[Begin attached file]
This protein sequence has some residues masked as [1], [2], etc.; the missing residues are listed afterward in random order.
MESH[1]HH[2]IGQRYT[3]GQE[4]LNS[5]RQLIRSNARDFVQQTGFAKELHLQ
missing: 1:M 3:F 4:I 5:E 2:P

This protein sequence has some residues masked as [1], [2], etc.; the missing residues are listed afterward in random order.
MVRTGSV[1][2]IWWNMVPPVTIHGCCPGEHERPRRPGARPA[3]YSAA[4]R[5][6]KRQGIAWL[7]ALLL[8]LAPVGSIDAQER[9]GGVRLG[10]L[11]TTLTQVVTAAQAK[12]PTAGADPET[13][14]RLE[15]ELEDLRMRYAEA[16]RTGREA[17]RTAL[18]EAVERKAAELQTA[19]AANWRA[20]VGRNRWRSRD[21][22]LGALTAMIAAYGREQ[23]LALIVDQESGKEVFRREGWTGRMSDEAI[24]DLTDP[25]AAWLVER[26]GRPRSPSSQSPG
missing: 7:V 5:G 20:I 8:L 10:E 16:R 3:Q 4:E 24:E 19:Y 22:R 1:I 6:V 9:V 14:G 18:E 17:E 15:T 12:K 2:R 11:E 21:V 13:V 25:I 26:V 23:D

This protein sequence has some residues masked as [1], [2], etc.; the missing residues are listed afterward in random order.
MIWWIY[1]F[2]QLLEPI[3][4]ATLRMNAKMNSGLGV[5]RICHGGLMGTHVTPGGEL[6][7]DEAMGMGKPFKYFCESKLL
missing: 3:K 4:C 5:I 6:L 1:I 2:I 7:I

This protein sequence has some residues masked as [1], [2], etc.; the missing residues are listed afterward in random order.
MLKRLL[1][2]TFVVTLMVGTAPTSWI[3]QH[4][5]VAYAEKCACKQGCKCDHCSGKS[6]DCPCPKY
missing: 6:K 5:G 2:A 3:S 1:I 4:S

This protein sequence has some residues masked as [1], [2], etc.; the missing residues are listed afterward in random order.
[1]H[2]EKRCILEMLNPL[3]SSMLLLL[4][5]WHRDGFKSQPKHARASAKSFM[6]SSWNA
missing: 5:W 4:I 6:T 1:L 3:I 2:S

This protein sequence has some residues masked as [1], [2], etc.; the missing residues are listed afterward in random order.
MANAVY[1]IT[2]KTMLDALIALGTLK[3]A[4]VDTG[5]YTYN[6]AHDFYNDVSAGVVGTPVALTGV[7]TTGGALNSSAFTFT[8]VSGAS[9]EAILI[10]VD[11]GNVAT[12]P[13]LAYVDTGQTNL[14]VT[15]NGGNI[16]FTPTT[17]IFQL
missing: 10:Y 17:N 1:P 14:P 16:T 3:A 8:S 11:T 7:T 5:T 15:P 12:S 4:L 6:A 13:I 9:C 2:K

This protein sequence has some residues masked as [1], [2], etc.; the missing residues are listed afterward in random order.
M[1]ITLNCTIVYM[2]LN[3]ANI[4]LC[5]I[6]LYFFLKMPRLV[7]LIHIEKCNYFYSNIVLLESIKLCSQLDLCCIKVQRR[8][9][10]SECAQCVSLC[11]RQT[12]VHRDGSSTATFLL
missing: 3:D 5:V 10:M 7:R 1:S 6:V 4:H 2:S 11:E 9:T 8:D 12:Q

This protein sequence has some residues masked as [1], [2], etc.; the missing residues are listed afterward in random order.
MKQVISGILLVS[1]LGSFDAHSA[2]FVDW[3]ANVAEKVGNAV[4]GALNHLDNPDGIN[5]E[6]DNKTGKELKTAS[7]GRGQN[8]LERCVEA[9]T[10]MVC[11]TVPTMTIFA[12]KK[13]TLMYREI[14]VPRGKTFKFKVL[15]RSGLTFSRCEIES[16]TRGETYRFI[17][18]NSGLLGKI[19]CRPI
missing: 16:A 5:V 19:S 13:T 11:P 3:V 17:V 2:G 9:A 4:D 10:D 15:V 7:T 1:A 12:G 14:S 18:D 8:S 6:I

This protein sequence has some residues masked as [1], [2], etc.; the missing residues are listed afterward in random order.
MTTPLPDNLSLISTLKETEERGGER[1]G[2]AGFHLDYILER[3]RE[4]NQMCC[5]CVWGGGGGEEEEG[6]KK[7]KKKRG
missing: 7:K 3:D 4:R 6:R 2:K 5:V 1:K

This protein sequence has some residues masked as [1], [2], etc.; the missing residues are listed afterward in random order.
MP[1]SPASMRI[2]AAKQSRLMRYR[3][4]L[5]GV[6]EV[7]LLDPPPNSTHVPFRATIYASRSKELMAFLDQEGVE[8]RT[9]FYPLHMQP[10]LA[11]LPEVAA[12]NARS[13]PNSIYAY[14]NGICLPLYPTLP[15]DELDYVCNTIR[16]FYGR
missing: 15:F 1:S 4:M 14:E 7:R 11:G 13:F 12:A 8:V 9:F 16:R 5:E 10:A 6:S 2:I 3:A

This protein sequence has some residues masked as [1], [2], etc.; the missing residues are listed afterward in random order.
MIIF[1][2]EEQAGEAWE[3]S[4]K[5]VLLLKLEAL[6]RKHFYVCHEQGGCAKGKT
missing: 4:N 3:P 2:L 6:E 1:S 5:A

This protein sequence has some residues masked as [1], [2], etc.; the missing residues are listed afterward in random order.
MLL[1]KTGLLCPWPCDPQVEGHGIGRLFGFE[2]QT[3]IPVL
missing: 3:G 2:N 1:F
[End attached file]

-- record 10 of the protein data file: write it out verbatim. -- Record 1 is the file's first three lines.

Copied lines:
This protein sequence has some residues masked as [1], [2], etc.; the missing residues are listed afterward in random order.
MP[1]SPASMRI[2]AAKQSRLMRYR[3][4]L[5]GV[6]EV[7]LLDPPPNSTHVPFRATIYASRSKELMAFLDQEGVE[8]RT[9]FYPLHMQP[10]LA[11]LPEVAA[12]NARS[13]PNSIYAY[14]NGICLPLYPTLP[15]DELDYVCNTIR[16]FYGR
missing: 15:F 1:S 4:M 14:E 7:R 11:G 13:F 12:A 8:V 9:F 16:R 5:E 10:A 6:S 2:I 3:A